How to Make Kokedama

Learn how to make kokedamas for your home or garden with this fun project.


| December 2015



DIY kokedama hanging indoors

Derived from bonsai, the art of training and manipulating small trees and shrubs to evoke the majesty of their ancient counterparts, kokedamas will add intrigue and whimsy to your space.


Photo by Ramsay de Give and Maria Lawson

Indoor plants play a large role in the design and feel of a space. And for those without a yard, they’re a way to stay connected to nature. Add simple, stylish indoor plants to your home design with Rooted by Design (Ten Speed Press, 2015) by Tara Heibel and Tassy de Give, the owners of Sprout Home gardening stores. Create minimal, otherworldly beauty for any space with homemade kokedamas.

Kokedama is a free-form planting method that derives from bonsai, which is the practice of training and manipulating small trees and shrubs to evoke the majesty of their ancient counterparts found in nature. Kokedama has intrigued the garden and craft world with its versatility and inherent charm. It involves wrapping a plant’s roots with soil and moss to create something that looks like a living sculpture. Kokedamas are designed to dangle; by suspending them in the air with colorful twine, you can create a hanging garden for inside your home or even outdoors in the warmer seasons. They can also sit on a shallow dish for display.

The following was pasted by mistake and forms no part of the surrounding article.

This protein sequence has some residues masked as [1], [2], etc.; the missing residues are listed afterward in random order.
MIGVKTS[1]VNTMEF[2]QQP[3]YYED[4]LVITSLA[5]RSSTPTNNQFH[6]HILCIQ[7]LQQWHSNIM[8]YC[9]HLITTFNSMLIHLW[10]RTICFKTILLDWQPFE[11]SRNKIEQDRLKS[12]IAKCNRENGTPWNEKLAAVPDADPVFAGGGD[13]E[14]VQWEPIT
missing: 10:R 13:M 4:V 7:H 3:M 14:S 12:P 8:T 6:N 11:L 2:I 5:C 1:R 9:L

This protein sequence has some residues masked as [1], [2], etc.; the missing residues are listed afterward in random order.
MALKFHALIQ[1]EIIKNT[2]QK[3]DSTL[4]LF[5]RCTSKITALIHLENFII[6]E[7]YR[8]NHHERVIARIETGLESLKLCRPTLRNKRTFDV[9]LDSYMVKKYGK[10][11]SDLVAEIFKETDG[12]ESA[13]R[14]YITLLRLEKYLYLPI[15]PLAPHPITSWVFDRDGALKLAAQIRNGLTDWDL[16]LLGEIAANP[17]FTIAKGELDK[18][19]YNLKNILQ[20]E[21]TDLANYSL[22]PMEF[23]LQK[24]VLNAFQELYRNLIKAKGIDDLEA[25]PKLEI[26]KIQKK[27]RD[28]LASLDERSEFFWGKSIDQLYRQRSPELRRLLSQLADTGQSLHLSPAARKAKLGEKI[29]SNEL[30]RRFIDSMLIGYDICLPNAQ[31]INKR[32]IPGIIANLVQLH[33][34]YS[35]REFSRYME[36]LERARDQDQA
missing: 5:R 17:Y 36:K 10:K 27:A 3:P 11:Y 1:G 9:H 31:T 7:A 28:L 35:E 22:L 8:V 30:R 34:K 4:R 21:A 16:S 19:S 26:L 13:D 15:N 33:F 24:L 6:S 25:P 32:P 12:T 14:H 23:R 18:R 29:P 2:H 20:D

Kokedamas are wrapped in an exterior layer of moss. Select plants that will work well in an environment that provides bright but indirect natural light. Direct sun will cause kokedamas to dry out and fade quickly. Ideal options are Anthurium, Epipremnum pinnatum, ferns, Ficus pumila, Fittonia, most orchids, Philodendron, Pilea, Peperomia, and Selaginella, among others. As an alternative for sunnier locations, consider using preserved moss instead of living and choose your plants accordingly.

Make Your Own Kokedama

Materials List:
• 1 small houseplant in 4” pot
• Pruners
• An 8:3 ratio of peat moss and bonsai soil (for a 4” plant use 2 cups peat moss, 3⁄4 cup bonsai soil)
• Plastic grocery bag or small bucket
• A small container of water
• Gloves (optional)
• Sphagnum moss for wrapping the soil
• Strong string or twine
• Sheet moss (dried or live, depending on your project)

Step 1: Gently remove the plant from the pot that it came in. Remove the soil from the roots until most of the soil is fully separated from the root system. Plants with finer root systems may need to be rinsed in the sink to help remove the soil. Prune the roots and leaves to the size you want.

Step 2: Mix together the peat moss and bonsai soil in a plastic grocery bag or bucket. (Wear gloves if you like.) Add small splashes of water as you mix. Keep mixing until the mixture can be formed into a firm ball of soil with your hands.





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